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October Fishing

Published on October 14, 2008

The two words that sum up October fishing are "numbers" and "variety." According to the posts in the BASSlog, October ranks as the best month of the year for numbers. Without doubt, October is my best month for numbers as well as variety. It is also my best month for fishing in deep water. But if I don't graph what I'm looking for deep, I can usually go to the back of a cove and catch good numbers.

If you haven't experienced the fall frenzy, you should do some fishing in October. Looking at stats from the Insider BASSlog, the most fish are recorded with water temps in the low 70s. Second best in October is the upper 60s. Here in Texas we normally get down to those ranges by about the middle of October. This year looks to be the same, so we still have the best action of the year in front of us.

Those in the northern states should be experiencing the best action of the year already. Once the water temps get down to 60, the activity will slow down considerably and it will be time to focus on quality fish rather than numbers. In Texas that usually happens around Thanksgiving, so we still have a solid month of good fishing.

October is a time when you can't rule out any baits. You can fish your favorite baits with confidence because bass will be scattered all over the lakes. On Lake Fork, they will be feeding primarily on shad, so baits that imitate shad get a lot of my time. If you haven't had good luck reading your fishfinder, this is the best time to learn it. The fish will be schooling all over the lake, but often they don't break the surface so you will never know it unless you find them on your graph.

When the water is hot, the lake gets stratified which makes most of the fish suspend and hard to catch. Once it gets down to 60 degrees and below, the fish may group together near the bottom, but their activity level is so low that you can hit them on the head without any action. But in the fall you can find groups of bass schooling near the bottom that will bite whatever you have to offer.

The Insider BASSlog shows the best October baits to be Carolina rigs and crankbaits followed by Texas rigged worms, topwaters and spoons. My personal best baits are Carolina rigs and spoons in deep water and lipless crankbaits in shallow water. Look for my future articles on deep water fishing with Carolina rigs. Right now, with water temps still in the upper 70s on Lake Fork, I'm boating more fish on lipless crankbaits than any other bait. So I will devote the rest of this article to lipless crankbaits.

Over the weekend, I fished in the 3rd annual Berkley tournament. As in most tournaments on Lake Fork, it was a big fish tournament as opposed to a stringer tournament (like the pros fish). The payouts are hourly, so we had to weigh every fish at different hours. We caught a lot of fish. In fact, if it was a stringer tournament, we would have been culling within the first couple of hours. Unfortunately, it wasn't a stringer tournament, so we were looking for the perfect size fish. On Lake Fork, there is a slot from 16 to 24 inches so we were looking for 15-16 inch bass or bass over 24 inches.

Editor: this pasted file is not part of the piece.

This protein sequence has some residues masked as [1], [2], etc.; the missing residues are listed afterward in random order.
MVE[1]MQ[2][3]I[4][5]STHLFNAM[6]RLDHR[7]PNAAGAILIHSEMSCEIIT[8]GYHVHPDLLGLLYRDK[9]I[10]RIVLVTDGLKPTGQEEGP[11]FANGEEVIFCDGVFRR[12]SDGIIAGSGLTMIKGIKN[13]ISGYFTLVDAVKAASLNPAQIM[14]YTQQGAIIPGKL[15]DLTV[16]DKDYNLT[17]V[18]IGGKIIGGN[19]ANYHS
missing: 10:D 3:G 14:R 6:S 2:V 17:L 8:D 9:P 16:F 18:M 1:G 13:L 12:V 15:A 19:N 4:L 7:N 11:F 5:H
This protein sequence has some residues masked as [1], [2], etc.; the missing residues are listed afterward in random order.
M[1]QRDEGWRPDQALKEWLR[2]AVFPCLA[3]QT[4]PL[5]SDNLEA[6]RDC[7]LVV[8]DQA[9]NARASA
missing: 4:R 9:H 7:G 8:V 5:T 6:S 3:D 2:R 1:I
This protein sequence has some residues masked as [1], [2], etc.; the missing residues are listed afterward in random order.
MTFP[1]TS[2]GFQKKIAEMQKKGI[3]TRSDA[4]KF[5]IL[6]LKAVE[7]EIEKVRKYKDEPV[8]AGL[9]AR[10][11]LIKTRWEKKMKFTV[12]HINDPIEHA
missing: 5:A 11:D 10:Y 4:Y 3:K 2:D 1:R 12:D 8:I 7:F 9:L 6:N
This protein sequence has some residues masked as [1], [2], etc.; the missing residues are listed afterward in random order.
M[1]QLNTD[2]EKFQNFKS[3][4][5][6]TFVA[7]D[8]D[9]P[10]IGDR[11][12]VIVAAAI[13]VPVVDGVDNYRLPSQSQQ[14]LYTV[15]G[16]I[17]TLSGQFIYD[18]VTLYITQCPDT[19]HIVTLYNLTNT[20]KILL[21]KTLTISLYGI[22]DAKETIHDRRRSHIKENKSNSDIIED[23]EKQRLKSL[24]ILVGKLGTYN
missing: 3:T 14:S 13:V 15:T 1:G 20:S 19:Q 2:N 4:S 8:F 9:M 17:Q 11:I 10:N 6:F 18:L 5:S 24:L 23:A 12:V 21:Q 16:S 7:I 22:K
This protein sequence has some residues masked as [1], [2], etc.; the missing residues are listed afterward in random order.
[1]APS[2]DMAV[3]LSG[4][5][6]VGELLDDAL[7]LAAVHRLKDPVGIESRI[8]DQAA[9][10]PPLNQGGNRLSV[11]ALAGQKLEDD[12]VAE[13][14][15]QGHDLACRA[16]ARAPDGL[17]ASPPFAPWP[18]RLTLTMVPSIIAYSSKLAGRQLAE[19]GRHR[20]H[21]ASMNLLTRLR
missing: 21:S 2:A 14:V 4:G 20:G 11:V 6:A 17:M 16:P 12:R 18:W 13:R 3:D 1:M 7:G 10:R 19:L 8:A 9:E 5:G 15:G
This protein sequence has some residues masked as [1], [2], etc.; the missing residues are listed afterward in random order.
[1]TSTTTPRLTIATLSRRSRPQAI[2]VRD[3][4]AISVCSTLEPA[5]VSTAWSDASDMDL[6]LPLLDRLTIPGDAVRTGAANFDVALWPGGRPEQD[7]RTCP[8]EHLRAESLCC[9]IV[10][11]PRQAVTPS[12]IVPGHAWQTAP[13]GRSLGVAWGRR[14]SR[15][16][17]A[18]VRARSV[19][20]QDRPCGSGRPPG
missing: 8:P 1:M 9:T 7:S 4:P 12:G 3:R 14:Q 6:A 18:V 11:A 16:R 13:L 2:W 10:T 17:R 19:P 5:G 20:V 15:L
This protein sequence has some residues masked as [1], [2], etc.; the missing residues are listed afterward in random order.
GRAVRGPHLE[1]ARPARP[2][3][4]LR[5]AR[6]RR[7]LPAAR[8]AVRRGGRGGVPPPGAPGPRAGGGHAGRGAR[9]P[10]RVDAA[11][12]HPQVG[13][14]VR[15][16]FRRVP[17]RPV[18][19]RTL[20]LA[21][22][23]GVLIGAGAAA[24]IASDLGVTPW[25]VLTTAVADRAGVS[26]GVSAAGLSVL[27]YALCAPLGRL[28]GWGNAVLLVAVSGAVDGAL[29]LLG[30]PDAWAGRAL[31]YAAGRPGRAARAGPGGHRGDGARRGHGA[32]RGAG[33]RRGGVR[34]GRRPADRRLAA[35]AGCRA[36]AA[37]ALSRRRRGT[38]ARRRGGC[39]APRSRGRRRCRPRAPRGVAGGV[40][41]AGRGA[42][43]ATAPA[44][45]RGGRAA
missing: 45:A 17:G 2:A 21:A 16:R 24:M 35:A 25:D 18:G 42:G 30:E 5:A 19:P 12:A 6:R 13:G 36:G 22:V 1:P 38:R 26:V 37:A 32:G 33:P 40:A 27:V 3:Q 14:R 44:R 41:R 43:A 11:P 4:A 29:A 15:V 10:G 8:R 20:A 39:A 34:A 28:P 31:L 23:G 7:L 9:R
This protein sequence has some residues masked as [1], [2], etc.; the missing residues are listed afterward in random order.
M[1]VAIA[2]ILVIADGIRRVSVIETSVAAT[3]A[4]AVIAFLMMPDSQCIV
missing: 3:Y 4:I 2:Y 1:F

We chose to target the smaller fish, so we were looking for a 3-pound bass under 16 inches. Between my partner and I, we had 12 or 13 rods on deck, all rigged with Berkley baits. We caught fish on just about every bait we threw, but all of the fish we brought to the scales were caught on lipless crankbaits. These baits are hard to beat for good numbers of smaller fish. They also produce quality fish, but I think of them as number baits this time of the year.

The best colors recorded in the BASSlog are chrome/blue or chrome/black, so we threw 1/2 ounce and 1/4 ounce Frenzy lipless crankbaits in the closest matching colors. I don't believe Berkley makes a shiny chrome color, which is my preference. But the ones we used boated us a lot of fish. Bill Lewis makes the most popular lipless crankbait. I really like the shape and color of their chrome/blue Rat-L-Traps. The chrome paint peels easily on them, but they catch a lot of fish. Also, the hooks need replacing or sharpening right out of the box (on the standard "Traps").

As a general rule, you will lose about half of your fish on lipless crankbaits if you don't have sharp hooks. This is especially true right now when smaller fish are biting. So make sure you have sharp hooks if want to get them in the boat. Rapala makes a shiny lipless crankbait that has good hooks and doesn't peel as bad. The paint will scratch, but I haven't had a problem with it peeling. They, too, catch lots of fish and seem to last longer. They are a little more expensive, but you don't have to buy as many. There are several other manufacturers that make lipless crankbaits that catch fish, so experiment with the different models and find your favorites. I'm still experimenting myself.

I consulted the BASSlog and was surprised to see that most of the posts on lipless crankbaits were caught in the 6-10 ft range, followed by 11-15 ft. I catch a lot of fish in water less than 5 ft. deep as well as deeper water in excess of 45 ft. I don't believe there is a better bait for schooling bass than lipless cranks, so it's a good idea to have one tied on a rod ready to throw with the hooks untangled, so you can run it through the schoolies within seconds of the time they come up.

As for cover, creek channels, shallow flats and secondary points had the most fish recorded with lipless crankbaits. Submerged vegetation was hands down the best cover. Well over 75 percent of the bass recorded were caught around some type of submerged vegetation. So, break out those baits and start fishing them around some submerged vegetation before the fall frenzy comes to an end.

Be sure to look for my next articles as I plan to write about deep water fishing.

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